Forecasts, Projections & Budgets
Forecasts and projections are the two types of prospective financial statements.
A forecast is management's estimate of future results and is based on assumptions reflecting conditions it expects to exist and the course of actions it expects to take. It can take the form of a specific amount or can be a range. For example when a sales forecast is made by management consideration must not only be made about sales for various products for each geographic location and type of customers but costs directly related to sales must also be forecast. Sales will be determined to some extent by the amount spent for the selling effort and distribution costs will be a function of the units sold. Moreover the sales budget is dependent about what will be with the advertising and sales expense budgets because sales will be a function of the selling effort. They are all intertwined, so-to-speak.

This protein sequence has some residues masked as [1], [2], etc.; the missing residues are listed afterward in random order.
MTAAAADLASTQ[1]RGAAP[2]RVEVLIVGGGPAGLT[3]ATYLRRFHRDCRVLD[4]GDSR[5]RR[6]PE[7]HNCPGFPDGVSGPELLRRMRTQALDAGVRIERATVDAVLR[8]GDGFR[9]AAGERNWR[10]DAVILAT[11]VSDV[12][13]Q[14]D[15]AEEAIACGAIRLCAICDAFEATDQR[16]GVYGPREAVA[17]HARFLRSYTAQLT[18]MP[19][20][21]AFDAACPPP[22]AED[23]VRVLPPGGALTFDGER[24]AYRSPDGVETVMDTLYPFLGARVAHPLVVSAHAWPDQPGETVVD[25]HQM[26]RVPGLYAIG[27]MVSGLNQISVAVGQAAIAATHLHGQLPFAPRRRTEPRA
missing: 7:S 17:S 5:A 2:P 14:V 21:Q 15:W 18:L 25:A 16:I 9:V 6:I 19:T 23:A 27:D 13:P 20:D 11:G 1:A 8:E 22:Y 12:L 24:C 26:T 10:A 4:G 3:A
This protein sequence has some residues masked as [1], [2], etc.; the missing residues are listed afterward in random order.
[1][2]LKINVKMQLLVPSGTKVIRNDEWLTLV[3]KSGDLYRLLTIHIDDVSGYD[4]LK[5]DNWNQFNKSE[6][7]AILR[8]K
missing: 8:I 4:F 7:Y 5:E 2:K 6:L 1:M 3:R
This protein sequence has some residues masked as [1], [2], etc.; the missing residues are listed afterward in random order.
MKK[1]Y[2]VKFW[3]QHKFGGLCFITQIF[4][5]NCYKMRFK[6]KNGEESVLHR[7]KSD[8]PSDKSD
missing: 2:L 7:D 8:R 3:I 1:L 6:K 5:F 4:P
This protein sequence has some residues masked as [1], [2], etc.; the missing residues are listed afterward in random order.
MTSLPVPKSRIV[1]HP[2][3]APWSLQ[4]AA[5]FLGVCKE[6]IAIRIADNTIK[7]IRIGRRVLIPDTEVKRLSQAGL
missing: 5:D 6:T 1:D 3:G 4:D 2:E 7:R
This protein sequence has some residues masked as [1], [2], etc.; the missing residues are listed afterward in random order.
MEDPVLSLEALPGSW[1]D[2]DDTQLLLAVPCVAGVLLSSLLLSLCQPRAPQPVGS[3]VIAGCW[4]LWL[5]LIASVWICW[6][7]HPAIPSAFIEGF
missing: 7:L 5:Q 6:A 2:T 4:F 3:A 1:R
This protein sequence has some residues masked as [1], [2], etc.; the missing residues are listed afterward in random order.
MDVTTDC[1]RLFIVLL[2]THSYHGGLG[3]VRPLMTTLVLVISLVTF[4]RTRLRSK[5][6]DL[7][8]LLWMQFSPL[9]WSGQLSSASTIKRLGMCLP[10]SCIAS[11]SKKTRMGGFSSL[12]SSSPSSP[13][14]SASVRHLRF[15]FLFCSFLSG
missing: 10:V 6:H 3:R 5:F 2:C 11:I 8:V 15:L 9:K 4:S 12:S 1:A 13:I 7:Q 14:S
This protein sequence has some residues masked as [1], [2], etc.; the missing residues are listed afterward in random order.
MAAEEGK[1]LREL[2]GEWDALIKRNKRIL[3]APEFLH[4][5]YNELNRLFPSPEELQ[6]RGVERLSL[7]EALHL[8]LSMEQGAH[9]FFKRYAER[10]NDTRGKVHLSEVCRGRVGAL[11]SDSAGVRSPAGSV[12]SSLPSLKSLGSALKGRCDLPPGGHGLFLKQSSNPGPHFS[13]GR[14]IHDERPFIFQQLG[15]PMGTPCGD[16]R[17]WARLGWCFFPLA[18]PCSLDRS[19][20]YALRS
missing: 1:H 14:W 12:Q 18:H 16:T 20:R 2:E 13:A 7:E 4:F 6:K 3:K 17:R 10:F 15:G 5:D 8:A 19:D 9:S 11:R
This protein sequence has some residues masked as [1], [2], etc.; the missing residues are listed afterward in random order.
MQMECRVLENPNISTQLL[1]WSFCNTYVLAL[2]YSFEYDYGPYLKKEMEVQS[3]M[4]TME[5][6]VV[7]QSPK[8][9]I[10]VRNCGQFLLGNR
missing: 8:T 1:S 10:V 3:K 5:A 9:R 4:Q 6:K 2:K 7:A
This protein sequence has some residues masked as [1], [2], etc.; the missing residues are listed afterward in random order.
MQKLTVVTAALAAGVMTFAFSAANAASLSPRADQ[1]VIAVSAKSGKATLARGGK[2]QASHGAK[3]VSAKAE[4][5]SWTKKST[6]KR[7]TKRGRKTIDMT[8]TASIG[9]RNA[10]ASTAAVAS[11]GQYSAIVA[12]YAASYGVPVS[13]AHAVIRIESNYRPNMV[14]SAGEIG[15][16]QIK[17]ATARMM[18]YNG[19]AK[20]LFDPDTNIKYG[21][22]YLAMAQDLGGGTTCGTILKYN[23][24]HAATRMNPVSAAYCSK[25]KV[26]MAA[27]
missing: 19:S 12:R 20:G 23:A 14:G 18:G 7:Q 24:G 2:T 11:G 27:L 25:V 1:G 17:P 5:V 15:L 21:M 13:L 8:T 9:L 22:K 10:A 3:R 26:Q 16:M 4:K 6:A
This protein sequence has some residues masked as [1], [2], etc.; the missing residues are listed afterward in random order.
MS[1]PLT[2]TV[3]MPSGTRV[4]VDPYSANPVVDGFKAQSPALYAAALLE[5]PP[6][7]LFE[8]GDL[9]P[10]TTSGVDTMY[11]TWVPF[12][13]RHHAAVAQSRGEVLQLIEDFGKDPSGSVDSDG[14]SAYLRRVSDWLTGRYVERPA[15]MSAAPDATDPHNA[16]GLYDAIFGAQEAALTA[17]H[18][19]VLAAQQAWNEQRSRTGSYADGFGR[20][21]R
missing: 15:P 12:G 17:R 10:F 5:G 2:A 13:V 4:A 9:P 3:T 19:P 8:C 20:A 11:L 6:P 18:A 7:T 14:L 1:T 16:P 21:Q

A projection presents an entity’s expected financial position given one or more hypothetical assumptions. It is sometimes used to present one or more hypothetical courses of actions for evaluation. It often answers the a "what if” question. A projection like a forecast may contain a range of results based on the hypothetical course of actions. Projections are quite useful where management wants to test how a hypothetical course of action such as changing the product mix of sales or changing price levels might impact results of operations or financial condition.
A budget can be a forecast or a projection depending upon whether it is based on whether management's assumptions and actions are expected or hypothetical.
The budgeting process is often broken down into component parts such as a budget for capital expenditures, or for sales, a budget for costs - purchases, hiring employees, scheduling production, so that arranging for the supply of sufficient cash can be planned and available at the appropriate time. Using budgets allow management to predict the results of a specific course of action and compare the results to what actually happens. This can be very extremely useful, because management may be able to change its strategy before the event has occurred, rather than after it.